How to Deal with Negativity Online

By Melonie Dodaro

Protecting your reputation online is more important than ever. Unhappy customers used to share their negative experiences only with a few friends and family members.

Today, unhappy customers can go to social media and share their feedback with hundreds, thousands or even millions perfect strangers!

Social media reputation management must be at the forefront of your digital strategy.

If your brand has an online presence, chances are it will get negative comments at some point.

And while most brands shy away from any online negativity, often deleting or justifying negative reviews or comments, most miss the growth opportunity this type of feedback provides.

Some negative reviews are a one-time issue or garbage left by trolls. But sometimes, those negative experiences are linked to larger issues you need to address. Without those negative reviews to alert you, you could end up losing clients, without ever realizing there was a problem. Negative reviews also provide the opportunity to turn unhappy customers into brand advocates.

Customers who leave negative reviews are seeking resolutions to their problems, but they also want to be heard and empathized with. If you can provide the outcome they desire, you will likely transform their impression of you or your brand from negative to positive.

In some cases, the way you handle their complaints can turn those customers into brand advocates.

Brand Advocates

Brand advocates are those customers who uplift your brand image through word of mouth marketing by: creating and sharing content for your brand; referring new customers; leaving positive reviews about your service or product; and defending your brand against negative talk.

Although you want to avoid getting negative reviews in the first place, don’t panic when you get one.

Keep Bad Reviews

While it might seem as if deleting bad reviews is the easy solution to the problem, it is not. Many platforms now allow only the reviewer to remove the post. An affected brand can petition the platform to remove the post, but in most cases, the platform will remove the post only if it violates its policies, which vary from platform to platform.

Most platforms will remove posts that: include hate speech of any nature; include personal information on employees or the owner; is a conflict of interest; and are not specifically about the reviewer’s experience with the brand. Even if you could delete the review, I would advise you not to remove any valid negative reviews.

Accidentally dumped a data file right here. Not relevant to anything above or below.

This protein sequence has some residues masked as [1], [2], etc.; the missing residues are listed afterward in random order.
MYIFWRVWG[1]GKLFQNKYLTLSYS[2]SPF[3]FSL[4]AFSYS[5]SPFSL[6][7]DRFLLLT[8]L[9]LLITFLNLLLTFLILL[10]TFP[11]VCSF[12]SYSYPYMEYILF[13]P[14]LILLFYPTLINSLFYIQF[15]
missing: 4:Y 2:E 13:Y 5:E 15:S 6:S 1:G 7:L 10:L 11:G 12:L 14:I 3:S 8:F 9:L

You are better off acknowledging your customer’s complaint and taking the appropriate steps to rectify the situation. People will be watching how you respond.


It is important to respond quickly and publicly to any negative online reviews or comments you receive. To do this, you need to know when reviews about you or your company appear online. That means you need to have a social media listening strategy to alert you when a review pops up.

As soon as you see a bad review, you can decide how to proceed. If the review was left by an Internet troll and it violates the platform’s policies, you can apply to have it removed.

If you received a valid negative review, you need to respond publicly as soon as you can. Before replying, determine whether the customer just needed to vent or if there was an actual issue that needs to be rectified.

Start by showing empathy, letting the upset customer know you understand how they feel. Show them there is a compassionate, understanding person behind your brand. If you don’t fully understand the issue or need more clarification, ask for it. This helps to show you really do want to understand the issue and make it right.


Yes, apologize – even if you are not at fault for what made them upset. You can be apologetic for the way they feel, which can be expressed as I’m sorry you feel [EMOTION] about [TOPIC].

Note that your apology must be genuine. Your customers will spot a fake apology immediately, which will only make things worse. Also ensure you remain polite and professional, no matter how you actually feel.